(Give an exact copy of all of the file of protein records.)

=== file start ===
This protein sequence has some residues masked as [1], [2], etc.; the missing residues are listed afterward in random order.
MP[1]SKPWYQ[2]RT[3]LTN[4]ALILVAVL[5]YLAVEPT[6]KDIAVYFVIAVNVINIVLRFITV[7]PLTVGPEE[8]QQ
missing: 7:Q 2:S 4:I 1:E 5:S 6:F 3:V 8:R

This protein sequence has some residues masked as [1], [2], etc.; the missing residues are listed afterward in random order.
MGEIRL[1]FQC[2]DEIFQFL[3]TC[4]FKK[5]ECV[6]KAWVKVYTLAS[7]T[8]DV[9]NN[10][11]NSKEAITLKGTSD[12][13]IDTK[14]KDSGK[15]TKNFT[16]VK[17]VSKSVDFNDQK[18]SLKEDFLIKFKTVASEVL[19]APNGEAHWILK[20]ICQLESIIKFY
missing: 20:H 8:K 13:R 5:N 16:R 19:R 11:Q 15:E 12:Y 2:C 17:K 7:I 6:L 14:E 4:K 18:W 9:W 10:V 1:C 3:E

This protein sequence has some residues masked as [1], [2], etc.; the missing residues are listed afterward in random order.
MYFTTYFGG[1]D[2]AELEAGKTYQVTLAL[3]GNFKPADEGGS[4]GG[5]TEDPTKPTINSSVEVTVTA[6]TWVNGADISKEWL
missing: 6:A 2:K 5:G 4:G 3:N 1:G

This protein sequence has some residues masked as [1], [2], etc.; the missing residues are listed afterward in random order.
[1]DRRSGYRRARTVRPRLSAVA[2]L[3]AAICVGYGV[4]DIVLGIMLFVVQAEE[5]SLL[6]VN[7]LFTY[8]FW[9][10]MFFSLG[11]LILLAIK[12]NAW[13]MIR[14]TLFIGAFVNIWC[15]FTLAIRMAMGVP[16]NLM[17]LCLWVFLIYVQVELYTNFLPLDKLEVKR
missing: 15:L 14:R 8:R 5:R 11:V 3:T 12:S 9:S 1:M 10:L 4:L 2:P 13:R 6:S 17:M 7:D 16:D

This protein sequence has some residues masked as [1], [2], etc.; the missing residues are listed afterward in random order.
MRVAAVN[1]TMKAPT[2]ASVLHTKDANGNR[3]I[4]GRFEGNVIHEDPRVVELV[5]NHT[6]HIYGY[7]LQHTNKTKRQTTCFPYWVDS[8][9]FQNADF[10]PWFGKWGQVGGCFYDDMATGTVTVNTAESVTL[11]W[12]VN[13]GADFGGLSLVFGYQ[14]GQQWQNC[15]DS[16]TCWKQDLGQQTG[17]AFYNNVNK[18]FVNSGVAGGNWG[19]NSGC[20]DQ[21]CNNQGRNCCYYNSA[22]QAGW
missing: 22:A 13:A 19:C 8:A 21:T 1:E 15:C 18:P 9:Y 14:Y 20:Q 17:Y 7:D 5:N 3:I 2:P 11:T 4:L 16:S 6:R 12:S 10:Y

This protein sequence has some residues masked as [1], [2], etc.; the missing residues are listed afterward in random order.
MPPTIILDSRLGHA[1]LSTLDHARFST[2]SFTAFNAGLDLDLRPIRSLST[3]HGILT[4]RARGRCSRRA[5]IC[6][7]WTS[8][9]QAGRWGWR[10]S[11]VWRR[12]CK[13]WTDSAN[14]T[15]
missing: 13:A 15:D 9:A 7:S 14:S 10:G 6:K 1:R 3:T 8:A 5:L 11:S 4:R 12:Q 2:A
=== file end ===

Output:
This protein sequence has some residues masked as [1], [2], etc.; the missing residues are listed afterward in random order.
MP[1]SKPWYQ[2]RT[3]LTN[4]ALILVAVL[5]YLAVEPT[6]KDIAVYFVIAVNVINIVLRFITV[7]PLTVGPEE[8]QQ
missing: 7:Q 2:S 4:I 1:E 5:S 6:F 3:V 8:R

This protein sequence has some residues masked as [1], [2], etc.; the missing residues are listed afterward in random order.
MGEIRL[1]FQC[2]DEIFQFL[3]TC[4]FKK[5]ECV[6]KAWVKVYTLAS[7]T[8]DV[9]NN[10][11]NSKEAITLKGTSD[12][13]IDTK[14]KDSGK[15]TKNFT[16]VK[17]VSKSVDFNDQK[18]SLKEDFLIKFKTVASEVL[19]APNGEAHWILK[20]ICQLESIIKFY
missing: 20:H 8:K 13:R 5:N 16:R 19:R 11:Q 15:E 12:Y 2:C 17:K 7:I 6:L 14:E 4:K 18:W 9:W 10:V 1:C 3:E

This protein sequence has some residues masked as [1], [2], etc.; the missing residues are listed afterward in random order.
MYFTTYFGG[1]D[2]AELEAGKTYQVTLAL[3]GNFKPADEGGS[4]GG[5]TEDPTKPTINSSVEVTVTA[6]TWVNGADISKEWL
missing: 6:A 2:K 5:G 4:G 3:N 1:G

This protein sequence has some residues masked as [1], [2], etc.; the missing residues are listed afterward in random order.
[1]DRRSGYRRARTVRPRLSAVA[2]L[3]AAICVGYGV[4]DIVLGIMLFVVQAEE[5]SLL[6]VN[7]LFTY[8]FW[9][10]MFFSLG[11]LILLAIK[12]NAW[13]MIR[14]TLFIGAFVNIWC[15]FTLAIRMAMGVP[16]NLM[17]LCLWVFLIYVQVELYTNFLPLDKLEVKR
missing: 15:L 14:R 8:R 5:R 11:V 3:T 12:S 9:S 1:M 10:L 4:L 2:P 13:R 6:S 17:M 7:D 16:D

This protein sequence has some residues masked as [1], [2], etc.; the missing residues are listed afterward in random order.
MRVAAVN[1]TMKAPT[2]ASVLHTKDANGNR[3]I[4]GRFEGNVIHEDPRVVELV[5]NHT[6]HIYGY[7]LQHTNKTKRQTTCFPYWVDS[8][9]FQNADF[10]PWFGKWGQVGGCFYDDMATGTVTVNTAESVTL[11]W[12]VN[13]GADFGGLSLVFGYQ[14]GQQWQNC[15]DS[16]TCWKQDLGQQTG[17]AFYNNVNK[18]FVNSGVAGGNWG[19]NSGC[20]DQ[21]CNNQGRNCCYYNSA[22]QAGW
missing: 22:A 13:A 19:C 8:A 21:T 1:E 15:C 18:P 9:Y 14:Y 20:Q 17:Y 7:D 5:N 3:I 2:P 11:T 4:L 16:S 6:R 12:S 10:Y

This protein sequence has some residues masked as [1], [2], etc.; the missing residues are listed afterward in random order.
MPPTIILDSRLGHA[1]LSTLDHARFST[2]SFTAFNAGLDLDLRPIRSLST[3]HGILT[4]RARGRCSRRA[5]IC[6][7]WTS[8][9]QAGRWGWR[10]S[11]VWRR[12]CK[13]WTDSAN[14]T[15]
missing: 13:A 15:D 9:A 7:S 14:S 10:G 6:K 1:R 3:T 8:A 5:L 11:S 4:R 12:Q 2:A